It deposits you at the base of the ski resort, from which most hikers carry on walking up or down the mountain, but for us, a picnic was in store followed by an ice-cream from one of the two cafés. Saint-Lary’s own spa beckoned after our descent, and we spent the afternoon in the swimming complex at Sensoria, which, with its fountains, whirlpool baths and slides built in and around a series of artificial rocks, makes for a more family-friendly spa experience. A more grown-up – but no less fun – aquatic experience is on offer at Balnéa in Loudenvielle, a small town in the Louron Valley that has hosted three stage finishes of the Tour de France, most recently in 2007. Set next to the pretty Lac de Genos-Loudenvielle, this newly built spa has a number of different baths to enjoy. The outside pools take inspiration from the Japanese ‘onsen’ tradition of bathing in hot springs and the baths take two different routes towards a central pool of very warm water.

It was a real treat to sit and admire the mountains around me, through the rising steam. Inside, the Roman-style baths are equally pleasing, with a large central pool under a glass-domed roof. Fellow visitors were bracing themselves to walk into the 14°C Frigidarium to get their hearts racing before relaxing in the lukewarm Tépidarium and the 36°C Caldarium.

The experience was inevitably heart-pumping, but so too was the drive to and from Saint-Lary: taking the D25 and D225, there were countless switchbacks and hair-raising bends, as well as the sensational views and pretty villages we had come to enjoy on our drives through the mountains. While we weren’t breaking a sweat and certainly weren’t losing any calories, we had a taste of the adrenalin on offer in these stunning mountains and decided the high-octane experience was best left to the cyclists, yellow jerseys and all.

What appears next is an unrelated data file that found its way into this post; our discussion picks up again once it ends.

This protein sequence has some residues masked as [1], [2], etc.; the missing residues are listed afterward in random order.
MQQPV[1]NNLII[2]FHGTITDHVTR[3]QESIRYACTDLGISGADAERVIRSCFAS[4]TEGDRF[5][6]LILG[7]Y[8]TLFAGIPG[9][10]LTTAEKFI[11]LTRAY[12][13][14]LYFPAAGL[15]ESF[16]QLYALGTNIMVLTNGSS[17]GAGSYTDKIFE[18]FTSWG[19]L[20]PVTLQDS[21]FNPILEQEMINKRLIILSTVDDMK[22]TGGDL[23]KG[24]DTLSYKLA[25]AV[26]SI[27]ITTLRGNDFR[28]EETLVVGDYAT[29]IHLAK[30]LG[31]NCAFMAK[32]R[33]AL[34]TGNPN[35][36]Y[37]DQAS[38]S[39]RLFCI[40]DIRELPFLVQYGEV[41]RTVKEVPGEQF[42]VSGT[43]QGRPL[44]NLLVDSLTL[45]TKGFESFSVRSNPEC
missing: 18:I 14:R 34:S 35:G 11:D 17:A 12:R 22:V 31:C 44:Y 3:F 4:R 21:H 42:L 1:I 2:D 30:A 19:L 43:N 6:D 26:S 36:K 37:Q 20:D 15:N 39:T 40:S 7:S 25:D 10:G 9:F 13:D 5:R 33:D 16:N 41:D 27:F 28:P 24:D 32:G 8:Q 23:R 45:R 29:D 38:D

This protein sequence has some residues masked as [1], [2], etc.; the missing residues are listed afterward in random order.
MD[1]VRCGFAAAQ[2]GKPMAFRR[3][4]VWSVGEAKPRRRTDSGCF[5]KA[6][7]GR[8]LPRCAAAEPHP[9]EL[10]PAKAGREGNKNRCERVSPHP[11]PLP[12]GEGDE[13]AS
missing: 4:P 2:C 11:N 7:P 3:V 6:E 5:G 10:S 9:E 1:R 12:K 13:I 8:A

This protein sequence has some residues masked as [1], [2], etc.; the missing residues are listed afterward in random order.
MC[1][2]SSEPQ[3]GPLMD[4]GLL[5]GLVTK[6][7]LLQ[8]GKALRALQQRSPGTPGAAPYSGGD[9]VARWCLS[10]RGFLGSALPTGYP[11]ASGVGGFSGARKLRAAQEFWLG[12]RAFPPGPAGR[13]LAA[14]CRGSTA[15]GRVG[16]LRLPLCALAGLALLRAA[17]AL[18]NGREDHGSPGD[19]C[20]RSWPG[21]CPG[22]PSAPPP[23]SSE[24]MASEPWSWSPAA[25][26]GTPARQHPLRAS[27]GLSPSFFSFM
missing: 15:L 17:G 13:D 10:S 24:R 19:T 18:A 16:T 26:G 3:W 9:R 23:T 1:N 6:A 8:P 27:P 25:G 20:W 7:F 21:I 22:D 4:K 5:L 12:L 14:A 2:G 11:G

Names of Tour de France riders are daubed on the road near the Hourquette d'Ancizan pass

Names of Tour de France riders are daubed on the road near the Hourquette d'Ancizan pass - Credit: Archant

FRANCOFILE

GETTING THERE

By ferry/car: Carolyn travelled with Brittany Ferries (tel: 0871 244 1400, www.brittanyferries.com) from Plymouth to Roscoff and drove the ten hours to Saint-Lary, coming back via the Le Havre to Portsmouth service. Fares start from £79 one way for a car and two passengers. Alternatively, take the ferry from Plymouth to Santander, then Saint-Lary is a four and a half hour drive.

By rail: The nearest TGV station is Toulouse, and you can connect to most of the Pyrénéan resorts by SNCF coach.

By air: Fly to Pau, Biarritz, Lourdes or Toulouse.

WHERE TO STAY

Carolyn and family stayed in Lagrange’s Clos Saint-Hilaire Residence, Chemin de Vieille Aure, 65170 Saint-Lary-Soulan. Prices for a 2-bedroom split-level alcove apartment sleeping up to 8 starts at £247 per apartment per week on a self-catering basis. For a review see the August issue. Prices start from £93.50 per person per week based on two people sharing a one-bedroom apartment, accommodation-only.

Tel: 0892 160 500, www.lagrange-holidays.co.uk

WHAT TO DO

Spas

Aquensis

Rue du Pont d’Arras

65200 Bagnères-de-Bigorre

Tel: (Fr) 5 62 95 86 95

www.aquensis.fr

Donkey milk bath treatment €48.

Centre Sensoria

Parc Thermal

65170 Saint-Lary

Tel: (Fr) 5 62 40 71 71

www.mercuresensoria.com

Balnéa,

Génos,

65510 Loudenvielle

Tel: (Fr): 5 62 49 19 19

www.balnea.fr

Arreau market

The market takes place every Thursday morning.

TOURIST INFORMATION

Saint-Lary tourist office

Tel: (Fr) 5 62 39 50 81

www.saintlary.com

Haute-Pyrénées tourist board

Tel: (Fr) 5 62 56 70 46

www.Pyrénées-holiday.com